I saw a panel last week with the founder of LinkedIn, the CTO of Facebook, a VP at Google and some other dude. I asked a question about user control of our own data. Facebook and LinkedIn gave me honest, detailed answers. The other two looked at me like I was from another planet. (though to be fair the acoustics were awful)

    Meanwhile, I got a friend invite via Bebo yesterday and I still can’t get over it!

  6. I was just taking another look at Facebook the other day, cause I kept getting friend notes from the site. Really impressed with where the functionality is at right now. It’s good stuff and it’s only going to get better, imho.

    I saw a panel last week with the founder of LinkedIn, the CTO of Facebook, a VP at Google and some other dude. I asked a question about user control of our own data. Facebook and LinkedIn gave me honest, detailed answers. The other two looked at me like I was from another planet. (though to be fair the acoustics were awful)

    Meanwhile, I got a friend invite via Bebo yesterday and I still can’t get over it!

  7. MM I think linked in is better ok theres a lot of reeuiters and spam on there.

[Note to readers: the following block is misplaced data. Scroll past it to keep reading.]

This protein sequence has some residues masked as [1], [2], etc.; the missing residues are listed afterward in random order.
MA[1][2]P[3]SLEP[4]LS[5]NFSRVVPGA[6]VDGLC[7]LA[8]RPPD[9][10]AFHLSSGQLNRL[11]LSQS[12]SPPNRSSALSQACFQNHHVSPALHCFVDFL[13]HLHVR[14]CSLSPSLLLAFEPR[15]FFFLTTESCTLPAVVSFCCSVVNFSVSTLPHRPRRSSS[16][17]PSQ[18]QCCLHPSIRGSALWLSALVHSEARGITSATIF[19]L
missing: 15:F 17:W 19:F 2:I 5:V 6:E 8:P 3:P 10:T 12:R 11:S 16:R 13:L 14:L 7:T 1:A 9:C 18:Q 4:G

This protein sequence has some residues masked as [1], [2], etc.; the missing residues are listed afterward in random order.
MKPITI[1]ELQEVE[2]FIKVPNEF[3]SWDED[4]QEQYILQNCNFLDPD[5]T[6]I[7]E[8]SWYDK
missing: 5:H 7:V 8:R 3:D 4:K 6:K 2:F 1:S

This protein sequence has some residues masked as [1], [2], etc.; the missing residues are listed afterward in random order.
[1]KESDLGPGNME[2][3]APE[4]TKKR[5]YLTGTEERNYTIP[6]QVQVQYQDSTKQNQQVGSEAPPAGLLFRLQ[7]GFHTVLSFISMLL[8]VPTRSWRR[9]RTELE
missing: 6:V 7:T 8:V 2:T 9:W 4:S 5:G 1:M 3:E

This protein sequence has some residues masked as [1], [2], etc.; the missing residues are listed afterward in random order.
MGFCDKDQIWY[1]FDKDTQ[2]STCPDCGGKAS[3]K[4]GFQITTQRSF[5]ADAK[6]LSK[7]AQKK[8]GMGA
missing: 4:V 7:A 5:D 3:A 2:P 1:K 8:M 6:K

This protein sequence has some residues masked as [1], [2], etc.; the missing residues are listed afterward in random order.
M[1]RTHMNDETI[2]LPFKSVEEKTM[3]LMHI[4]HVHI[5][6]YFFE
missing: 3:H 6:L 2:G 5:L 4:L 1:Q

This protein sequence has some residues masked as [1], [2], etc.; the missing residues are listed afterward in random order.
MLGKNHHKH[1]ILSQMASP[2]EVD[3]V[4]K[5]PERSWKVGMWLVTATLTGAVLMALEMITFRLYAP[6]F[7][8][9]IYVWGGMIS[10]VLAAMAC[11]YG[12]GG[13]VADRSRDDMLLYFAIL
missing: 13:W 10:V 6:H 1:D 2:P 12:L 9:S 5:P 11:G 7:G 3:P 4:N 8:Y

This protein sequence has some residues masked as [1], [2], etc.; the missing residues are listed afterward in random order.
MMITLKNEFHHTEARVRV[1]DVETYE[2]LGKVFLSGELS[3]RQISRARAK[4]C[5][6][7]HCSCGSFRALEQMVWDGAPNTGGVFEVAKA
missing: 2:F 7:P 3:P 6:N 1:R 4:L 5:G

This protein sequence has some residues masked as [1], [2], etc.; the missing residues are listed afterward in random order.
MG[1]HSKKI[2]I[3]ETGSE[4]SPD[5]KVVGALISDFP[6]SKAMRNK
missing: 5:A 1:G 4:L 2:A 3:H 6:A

face book is stil a bit gosh jeepers which school did you go to and which greek did you join

    You have to manage your linked in network more activley the first one I get was an EX CTO of Exact and I can actualy find people ive worked with onlinked in (Ivan Pope for example) but not on facebook.

    This may be a UK vs US thing all of my alumni from high school are 20+ years younger.

  8. MM I think linked in is better ok theres a lot of reeuiters and spam on there.

    face book is stil a bit gosh jeepers which school did you go to and which greek did you join

    You have to manage your linked in network more activley the first one I get was an EX CTO of Exact and I can actualy find people ive worked with onlinked in (Ivan Pope for example) but not on facebook.